As the investigation begins, the fear is initially that a bomb or a missile may have taken out the 747. Given that it is an Israeli airline, Palestinian terrorists are suspected, and given that two engines failing at once is unlikely at best, this theory seems to hold water. However, an off-duty police officer reveals that he saw the two engines actually fall off the wing. Both were on the right wing, but when recovered by divers neither engine shows signs of bomb damage. Metal fatigue, combined with a freak set of circumstances, turns out to be to blame. The metal fuse pins holding the engines to the wings broke on one engine - the inner one - which then spun out and hit the outer engine, ripping it off the wing and so depriving the 747 of both the engines on the right.

Conclusions: Microscopic fractures in the fuse pins holding the inner engine to the right wing fail due to metal fatigue. They break and the engine plummets off the wing, hitting against the outer engine and ripping it off, along with a good section of the wing’s leading edge. This in turn disrupts the control surfaces that allow the plane to be manoeuvred through the sky. At his current speed, Captain Yitzhak is able to hold the 747 level, but when he has to slow down for landing and raises the nose, he loses control and the aircraft tips over, spiralling helplessly to the ground, where it crashes into the apartment block, exploding on impact.

Measures taken: Boeing strengthens all engine-to-wing fixtures, and initiates stringent checks for metal fatigue, ensuring such an accident is unlikely to ever happen again.

Unanswered questions: While air crash investigators of course do all they can to uncover the reasons behind every crash, and try to answer every questions, often there are gaps in their knowledge, facts left out of the report because they can’t be corroborated or sometimes even guessed at, or perhaps because they’re not directly pertinent to the investigation. Certainly, in what could certainly be termed a freak, perhaps even unique, accident of this sort, there are bound to be outstanding issues, questions that remain to be answered, doubts and possibly even the sense of a cover-up, as we’re dealing here with one of the world’s most belligerent military powers. And once military authorities of any sort are involved in a crash which involves civilians, you can bet they’re not going to give you the full story.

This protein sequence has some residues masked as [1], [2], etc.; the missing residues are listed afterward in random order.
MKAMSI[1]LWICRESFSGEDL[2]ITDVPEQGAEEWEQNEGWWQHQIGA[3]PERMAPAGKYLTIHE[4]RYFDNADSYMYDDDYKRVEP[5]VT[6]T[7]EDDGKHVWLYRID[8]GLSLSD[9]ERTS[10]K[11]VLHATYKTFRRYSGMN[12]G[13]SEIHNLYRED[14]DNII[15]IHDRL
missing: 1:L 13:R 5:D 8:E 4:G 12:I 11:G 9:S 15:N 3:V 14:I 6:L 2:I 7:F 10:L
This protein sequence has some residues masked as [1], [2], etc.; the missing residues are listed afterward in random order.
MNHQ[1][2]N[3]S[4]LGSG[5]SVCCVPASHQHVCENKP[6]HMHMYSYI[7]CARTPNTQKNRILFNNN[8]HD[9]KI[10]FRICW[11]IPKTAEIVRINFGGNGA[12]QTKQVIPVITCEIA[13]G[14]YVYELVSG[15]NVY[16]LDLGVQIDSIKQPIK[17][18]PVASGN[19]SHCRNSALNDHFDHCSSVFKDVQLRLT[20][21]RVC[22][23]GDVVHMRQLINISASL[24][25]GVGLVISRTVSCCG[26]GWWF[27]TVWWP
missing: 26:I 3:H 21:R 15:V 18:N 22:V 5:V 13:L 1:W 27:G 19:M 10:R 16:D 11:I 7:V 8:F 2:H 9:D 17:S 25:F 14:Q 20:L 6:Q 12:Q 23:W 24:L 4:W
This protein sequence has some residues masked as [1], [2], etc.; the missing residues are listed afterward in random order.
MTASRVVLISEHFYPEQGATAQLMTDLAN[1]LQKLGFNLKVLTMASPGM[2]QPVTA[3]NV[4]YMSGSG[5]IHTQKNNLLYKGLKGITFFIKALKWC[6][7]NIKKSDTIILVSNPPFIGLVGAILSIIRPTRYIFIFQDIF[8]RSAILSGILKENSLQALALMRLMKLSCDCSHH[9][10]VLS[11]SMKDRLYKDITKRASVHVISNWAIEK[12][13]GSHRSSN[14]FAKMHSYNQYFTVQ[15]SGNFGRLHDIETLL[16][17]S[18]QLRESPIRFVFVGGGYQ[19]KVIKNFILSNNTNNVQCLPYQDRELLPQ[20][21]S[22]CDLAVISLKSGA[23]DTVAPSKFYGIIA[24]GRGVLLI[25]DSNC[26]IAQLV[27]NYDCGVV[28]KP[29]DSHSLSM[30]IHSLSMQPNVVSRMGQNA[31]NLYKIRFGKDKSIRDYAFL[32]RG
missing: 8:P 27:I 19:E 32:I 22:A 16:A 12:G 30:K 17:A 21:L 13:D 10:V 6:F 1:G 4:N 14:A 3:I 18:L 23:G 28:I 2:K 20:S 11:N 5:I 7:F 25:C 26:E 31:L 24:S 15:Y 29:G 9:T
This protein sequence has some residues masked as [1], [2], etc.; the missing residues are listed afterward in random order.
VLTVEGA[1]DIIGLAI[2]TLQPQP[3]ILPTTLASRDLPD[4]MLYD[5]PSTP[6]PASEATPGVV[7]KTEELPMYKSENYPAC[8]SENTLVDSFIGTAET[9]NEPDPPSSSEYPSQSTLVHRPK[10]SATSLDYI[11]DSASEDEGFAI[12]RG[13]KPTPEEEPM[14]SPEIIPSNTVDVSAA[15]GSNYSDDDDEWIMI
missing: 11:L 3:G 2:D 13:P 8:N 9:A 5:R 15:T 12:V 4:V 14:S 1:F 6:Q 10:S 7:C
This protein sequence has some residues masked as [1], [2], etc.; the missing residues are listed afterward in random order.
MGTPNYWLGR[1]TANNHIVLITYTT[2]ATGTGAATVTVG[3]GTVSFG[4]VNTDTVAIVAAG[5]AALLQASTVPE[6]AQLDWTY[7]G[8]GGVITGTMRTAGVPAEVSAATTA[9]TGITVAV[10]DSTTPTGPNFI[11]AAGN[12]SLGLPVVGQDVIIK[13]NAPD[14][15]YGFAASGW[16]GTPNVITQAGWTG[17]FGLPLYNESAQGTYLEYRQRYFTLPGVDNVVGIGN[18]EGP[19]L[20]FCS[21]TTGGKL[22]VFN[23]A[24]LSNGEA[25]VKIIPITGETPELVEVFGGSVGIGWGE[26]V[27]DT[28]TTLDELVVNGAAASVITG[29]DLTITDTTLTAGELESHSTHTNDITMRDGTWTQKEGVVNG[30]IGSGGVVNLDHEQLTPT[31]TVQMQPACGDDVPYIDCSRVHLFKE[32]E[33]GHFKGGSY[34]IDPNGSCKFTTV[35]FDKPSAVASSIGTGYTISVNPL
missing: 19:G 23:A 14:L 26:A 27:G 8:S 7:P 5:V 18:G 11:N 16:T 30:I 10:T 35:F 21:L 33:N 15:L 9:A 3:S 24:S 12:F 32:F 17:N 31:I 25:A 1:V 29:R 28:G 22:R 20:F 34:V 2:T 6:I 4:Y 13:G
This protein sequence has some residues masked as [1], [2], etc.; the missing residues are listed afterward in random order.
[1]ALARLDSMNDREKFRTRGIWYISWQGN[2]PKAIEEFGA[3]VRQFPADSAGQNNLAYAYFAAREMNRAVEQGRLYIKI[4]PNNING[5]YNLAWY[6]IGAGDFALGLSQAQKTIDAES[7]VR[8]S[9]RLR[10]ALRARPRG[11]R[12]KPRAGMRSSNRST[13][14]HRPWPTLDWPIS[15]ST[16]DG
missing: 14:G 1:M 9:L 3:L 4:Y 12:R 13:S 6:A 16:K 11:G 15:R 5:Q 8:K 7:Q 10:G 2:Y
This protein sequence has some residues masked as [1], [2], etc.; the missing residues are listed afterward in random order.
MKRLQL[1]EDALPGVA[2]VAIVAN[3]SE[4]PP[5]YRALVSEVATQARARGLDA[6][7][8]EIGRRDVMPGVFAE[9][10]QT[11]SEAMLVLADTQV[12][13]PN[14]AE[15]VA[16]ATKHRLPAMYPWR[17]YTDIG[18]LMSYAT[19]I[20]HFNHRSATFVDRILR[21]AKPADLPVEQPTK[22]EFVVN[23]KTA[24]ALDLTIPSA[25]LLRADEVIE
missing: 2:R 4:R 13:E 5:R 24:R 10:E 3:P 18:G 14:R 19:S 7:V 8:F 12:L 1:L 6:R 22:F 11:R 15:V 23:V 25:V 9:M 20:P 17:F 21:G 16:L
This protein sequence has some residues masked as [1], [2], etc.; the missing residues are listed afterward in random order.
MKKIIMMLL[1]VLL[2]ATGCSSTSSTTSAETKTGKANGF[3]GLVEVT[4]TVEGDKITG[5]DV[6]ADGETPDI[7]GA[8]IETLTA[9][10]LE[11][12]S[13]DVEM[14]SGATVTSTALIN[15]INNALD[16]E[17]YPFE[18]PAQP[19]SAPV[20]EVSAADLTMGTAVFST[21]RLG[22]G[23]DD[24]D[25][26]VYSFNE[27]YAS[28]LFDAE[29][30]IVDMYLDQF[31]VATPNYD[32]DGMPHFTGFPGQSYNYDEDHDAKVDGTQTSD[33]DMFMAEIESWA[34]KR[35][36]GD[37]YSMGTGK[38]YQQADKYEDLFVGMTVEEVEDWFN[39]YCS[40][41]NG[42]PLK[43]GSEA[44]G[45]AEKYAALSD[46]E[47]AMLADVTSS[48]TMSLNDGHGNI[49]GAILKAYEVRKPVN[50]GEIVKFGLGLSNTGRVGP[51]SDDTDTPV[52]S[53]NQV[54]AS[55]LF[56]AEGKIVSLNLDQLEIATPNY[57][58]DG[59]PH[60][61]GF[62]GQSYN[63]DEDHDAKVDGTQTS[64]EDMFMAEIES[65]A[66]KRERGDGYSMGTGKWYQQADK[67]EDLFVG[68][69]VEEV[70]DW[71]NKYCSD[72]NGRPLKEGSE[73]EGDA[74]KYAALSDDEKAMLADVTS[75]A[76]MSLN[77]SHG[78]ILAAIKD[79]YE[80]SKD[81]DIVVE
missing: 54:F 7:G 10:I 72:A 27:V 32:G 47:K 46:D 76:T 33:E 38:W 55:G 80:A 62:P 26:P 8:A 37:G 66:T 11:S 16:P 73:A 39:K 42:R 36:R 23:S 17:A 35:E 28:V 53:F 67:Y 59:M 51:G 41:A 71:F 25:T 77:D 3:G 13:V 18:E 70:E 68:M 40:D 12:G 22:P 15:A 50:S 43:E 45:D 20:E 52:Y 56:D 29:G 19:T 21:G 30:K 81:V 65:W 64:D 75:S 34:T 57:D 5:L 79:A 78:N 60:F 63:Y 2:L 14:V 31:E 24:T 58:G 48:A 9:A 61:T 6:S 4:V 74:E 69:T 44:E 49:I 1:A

What exactly was the cargo? Originally it’s mentioned as having been for the war effort, though the report doesn’t specifically say it’s weapons. The Dutch Minister of Transport confirmed the 747 had been carrying fruit, perfumes and computer components, and that there were no weapons or dangerous chemicals aboard. Whether she got this information from the Israeli government or military is uncertain; she may just have gone from the aircraft’s cargo manifest, which could have been falsified or fudged (we all remember Matrix Churchill, don’t we?) Later it was however admitted, as more and more people from the crash site began to come forward complaining of various medical and mental problems, that there was a quantity of dimethyl methylphosphonate, which can be used in the manufacture of the deadly Sarin gas, though the El Al spokesman who made the revelation in 1998 claimed it was “non-toxic”. Well of course he did.

Perhaps more worrying though was the revelation that the tail of the aircraft had been loaded with depleted uranium, to serve as trim weight. This, apparently, was standard practice for Boeing among its fleet of 747s. Why did they use a dangerous radioactive element? Guess you’d have to ask them, but it did raise concerns that radioactive isotopes could have been released on impact and disseminated into the air, something Boeing hotly denied. But again, you’d expect that.